unilateral tolerance blueprint example
Unilateral tolerance shown on a blueprint

Unilateral tolerance symbol

There is no GD&T symbol for a unilateral tolerance.

Per ASME Y14.5, the notation for a unilateral tolerance is to show a plus or a minus tolerance associated with a nominal dimension. It is acceptable for one of the specified tolerances to be zero.

Want to learn how to type GD&T symbols with no special fonts needed?

How to read a unilateral tolerance

Let’s start with our examples from above. 

  • 10.0mm +0/+0.5mm
  • 5.515″ +0.010″/+0.015″
  • 2.325″ +0/-0.005″
  • 4.5mm -0.2/-0.3mm

Now let’s break it down so you can see what the nominal size is as well as the top and bottom ends of the tolerance zone.

Nominal Size

Bottom of Tolerance

Top of Tolerance

10.0mm

10.0mm

10.5mm

5.515"

5.525"

5.530"

2.325"

2.320"

2.325"

4.5mm

4.2mm

4.3mm

Regardless of what the nominal size is, the requirement for each of these unilateral tolerance examples would be that the dimension must fall within the top and bottom tolerance range. 

Unilateral tolerances compared to other tolerance types

Unilateral tolerance vs bilateral tolerance

unilateral tolerance blueprint example
A unilateral tolerance example

A bilateral tolerance allows a tolerance in both directions.

A unilateral tolerance allows a tolerance in only one direction.

A bilateral tolerance is plus AND minus. A unilateral tolerance is a plus OR minus tolerance.

If we take the unilateral tolerance from the picture above and convert it to a bilateral tolerance it could be either:

  • 39.75 +/- 0.25
  • 39.7 +0.3/-0.2
  • 39.6 +0.4/-0.1

Notice that the important feature of the tolerance is that it has both a positive and negative tolerance. Neither side of the tolerance is zero.

Unilateral tolerance vs limit tolerance

A unilateral tolerance specifies a nominal size and a plus or minus tolerance. These values are used to determine the tolerance range for a feature.

A limit tolerance skips the calculation step and simply gives you the tolerance range. Instead of a nominal size and a tolerance, the top and bottom of the tolerance range are directly listed.

Let’s compare some unilateral and limit tolerances to see how they differ:

Unilateral Tolerance

Limit Tolerance

10.0 +0/-0.5

9.5 - 10.0

5.525 +0.025/+0.050

5.550 - 5.575

7.55 +0/+0.15

7.55 - 7.70

2.324 -0.005/-0.010

2.314 - 2.319

What is a unilateral tolerance used for?

A unilateral tolerance is most often used to specify a tolerance associated with a specific fit such as a clearance fit or interference fit.

Related articles

What is a G04 Code? [With Lots of Examples]

The information below is meant for beginners. If you are experienced with CNC programming, then you probably already know this stuff and much more. If you are new to CNC programming, this is the place for you.

Please note that some of the topics below could include more information on the subject. However, in the interest of keeping things simple for those just starting out, they have been left out of this G code guide.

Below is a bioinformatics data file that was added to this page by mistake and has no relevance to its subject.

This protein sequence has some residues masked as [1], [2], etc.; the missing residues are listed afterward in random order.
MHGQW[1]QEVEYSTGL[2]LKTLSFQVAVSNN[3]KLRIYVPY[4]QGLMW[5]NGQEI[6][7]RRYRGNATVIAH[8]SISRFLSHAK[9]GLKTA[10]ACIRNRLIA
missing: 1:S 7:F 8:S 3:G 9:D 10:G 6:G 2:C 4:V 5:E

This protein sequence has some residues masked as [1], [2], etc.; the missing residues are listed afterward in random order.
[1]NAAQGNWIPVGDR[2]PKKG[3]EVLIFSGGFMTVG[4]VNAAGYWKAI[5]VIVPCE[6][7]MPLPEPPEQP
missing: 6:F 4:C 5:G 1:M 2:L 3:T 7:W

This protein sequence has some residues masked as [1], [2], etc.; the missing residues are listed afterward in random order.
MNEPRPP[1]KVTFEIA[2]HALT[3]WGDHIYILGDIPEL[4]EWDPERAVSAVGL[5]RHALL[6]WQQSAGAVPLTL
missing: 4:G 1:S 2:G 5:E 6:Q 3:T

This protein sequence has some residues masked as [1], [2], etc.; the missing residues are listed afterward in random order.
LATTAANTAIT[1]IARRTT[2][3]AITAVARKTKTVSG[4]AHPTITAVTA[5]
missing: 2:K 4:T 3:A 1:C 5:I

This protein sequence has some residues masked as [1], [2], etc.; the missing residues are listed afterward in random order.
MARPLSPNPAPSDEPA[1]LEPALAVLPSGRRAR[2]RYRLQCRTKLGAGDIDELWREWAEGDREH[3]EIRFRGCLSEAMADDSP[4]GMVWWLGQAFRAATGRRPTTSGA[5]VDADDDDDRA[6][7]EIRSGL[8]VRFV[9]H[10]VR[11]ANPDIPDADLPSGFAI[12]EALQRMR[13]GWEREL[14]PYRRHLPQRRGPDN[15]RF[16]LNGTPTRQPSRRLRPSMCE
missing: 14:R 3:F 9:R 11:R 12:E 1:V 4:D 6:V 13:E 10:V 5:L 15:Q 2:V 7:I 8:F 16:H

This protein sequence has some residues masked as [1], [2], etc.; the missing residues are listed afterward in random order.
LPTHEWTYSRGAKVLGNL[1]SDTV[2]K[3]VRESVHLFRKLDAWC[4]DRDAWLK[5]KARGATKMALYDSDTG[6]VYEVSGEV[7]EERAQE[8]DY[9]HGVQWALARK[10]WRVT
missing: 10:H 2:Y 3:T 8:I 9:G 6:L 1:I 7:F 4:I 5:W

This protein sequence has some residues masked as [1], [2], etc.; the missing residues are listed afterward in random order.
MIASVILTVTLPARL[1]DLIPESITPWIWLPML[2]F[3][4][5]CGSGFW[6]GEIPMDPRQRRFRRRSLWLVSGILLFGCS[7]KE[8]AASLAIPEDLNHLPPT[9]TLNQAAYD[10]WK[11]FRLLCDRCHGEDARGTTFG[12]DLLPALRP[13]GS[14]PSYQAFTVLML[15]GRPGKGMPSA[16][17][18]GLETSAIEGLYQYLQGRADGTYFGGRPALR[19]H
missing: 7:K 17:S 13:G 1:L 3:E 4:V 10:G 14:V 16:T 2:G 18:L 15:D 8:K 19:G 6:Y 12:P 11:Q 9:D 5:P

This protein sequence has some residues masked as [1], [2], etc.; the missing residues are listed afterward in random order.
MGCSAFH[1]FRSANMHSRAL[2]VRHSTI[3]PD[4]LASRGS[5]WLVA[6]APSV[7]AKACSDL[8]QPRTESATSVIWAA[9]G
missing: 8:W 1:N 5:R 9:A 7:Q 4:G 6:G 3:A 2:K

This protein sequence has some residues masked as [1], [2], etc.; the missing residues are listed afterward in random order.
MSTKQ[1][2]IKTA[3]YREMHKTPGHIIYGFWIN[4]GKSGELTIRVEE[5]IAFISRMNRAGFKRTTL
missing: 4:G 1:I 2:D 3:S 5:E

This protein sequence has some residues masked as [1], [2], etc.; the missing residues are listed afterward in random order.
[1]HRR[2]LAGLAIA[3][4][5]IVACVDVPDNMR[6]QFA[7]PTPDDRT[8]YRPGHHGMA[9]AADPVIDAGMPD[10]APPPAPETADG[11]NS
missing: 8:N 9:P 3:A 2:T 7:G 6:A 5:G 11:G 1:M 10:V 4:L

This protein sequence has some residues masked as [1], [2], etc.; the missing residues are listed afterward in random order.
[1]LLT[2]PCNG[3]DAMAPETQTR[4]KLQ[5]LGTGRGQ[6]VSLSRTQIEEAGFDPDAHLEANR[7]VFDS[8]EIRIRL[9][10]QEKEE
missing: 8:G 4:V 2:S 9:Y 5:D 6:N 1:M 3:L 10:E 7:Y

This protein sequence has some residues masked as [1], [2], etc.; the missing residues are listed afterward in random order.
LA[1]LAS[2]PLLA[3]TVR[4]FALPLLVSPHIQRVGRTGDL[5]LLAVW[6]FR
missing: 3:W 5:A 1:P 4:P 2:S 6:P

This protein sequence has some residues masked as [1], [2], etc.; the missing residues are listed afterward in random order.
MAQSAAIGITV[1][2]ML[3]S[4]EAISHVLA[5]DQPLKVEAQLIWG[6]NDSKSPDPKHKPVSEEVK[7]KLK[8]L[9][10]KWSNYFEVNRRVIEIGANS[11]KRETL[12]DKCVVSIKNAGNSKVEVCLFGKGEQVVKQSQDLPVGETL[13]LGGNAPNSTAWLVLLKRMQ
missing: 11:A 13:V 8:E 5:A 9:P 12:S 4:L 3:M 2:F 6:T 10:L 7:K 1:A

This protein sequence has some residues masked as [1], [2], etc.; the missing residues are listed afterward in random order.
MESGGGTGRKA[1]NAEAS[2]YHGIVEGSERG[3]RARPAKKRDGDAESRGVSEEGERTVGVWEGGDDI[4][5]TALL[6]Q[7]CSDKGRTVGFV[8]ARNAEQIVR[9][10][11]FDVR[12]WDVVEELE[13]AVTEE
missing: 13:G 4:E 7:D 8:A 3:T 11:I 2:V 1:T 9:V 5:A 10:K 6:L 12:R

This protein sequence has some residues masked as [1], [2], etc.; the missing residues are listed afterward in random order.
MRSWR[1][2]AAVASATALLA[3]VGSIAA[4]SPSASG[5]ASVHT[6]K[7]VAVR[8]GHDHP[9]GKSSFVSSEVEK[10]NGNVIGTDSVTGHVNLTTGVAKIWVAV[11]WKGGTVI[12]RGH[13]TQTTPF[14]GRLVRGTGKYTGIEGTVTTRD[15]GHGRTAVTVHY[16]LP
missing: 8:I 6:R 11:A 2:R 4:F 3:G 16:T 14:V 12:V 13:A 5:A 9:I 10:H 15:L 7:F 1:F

Ready to learn? Let’s go.

Code

G04

Name

Dwell

Description

The machine will stop moving for a set amount of time

What does a G04 code do?

A G04 code makes the cutting tool stop moving for specified amount of time. Following that amount of time the machine will proceed to the next line of code.

When to use a G04 code?

G04 codes are used for multiple reasons. They are used on lathes specifically, to break the chips. This way you don’t end up with one super long, razor-sharp chip.

They are also used to improve surface finishes on both lathes and mills.

What to think about when using a G04 code?

There is some variation to how G04 codes are called out. The difference is how the dwell times are listed.

Depending on what brand/controller your machine is, the following can change:

Letter used in callout to list time

Common letters are F, P, U, and X.

Seconds vs milliseconds

1 second = 1000 milliseconds

Decimal or no decimal

Some controllers require a decimal. Some don’t allow a decimal. Some allow either way but treat the number different based on whether you use the decimal or not. Real standardized stuff ain’t it?

Still, these differences should help you troubleshoot any program issues you have related to a G04 dwell code. Check out the examples below to get a better understanding of how you might see dwell codes on your machine.

I am not experienced enough with all brands of CNC machines. I would like to add a list here that tells the most common ways to callout a G04 command based on the CNC manufacturer.  If anyone has experience with a variety of machines, please leave a comment below and I will make sure to add the info to the post.

4 G04 code examples and descriptions of what they do

Example #1

N005 G04 P3

This is line number 5 of the program.

G04 sets the movement mode as dwell

P3 is the amount of dwell time = 3 seconds.

Example #2

N040 G04 F5.0

This is line number 40 of the program.

G04 sets the movement mode as dwell

F5.0 is the amount of dwell time = 5 seconds.

Example #3

N040 G04 F5

This is the same line as above, on the same controller. The decimal changes how the machine reads the code.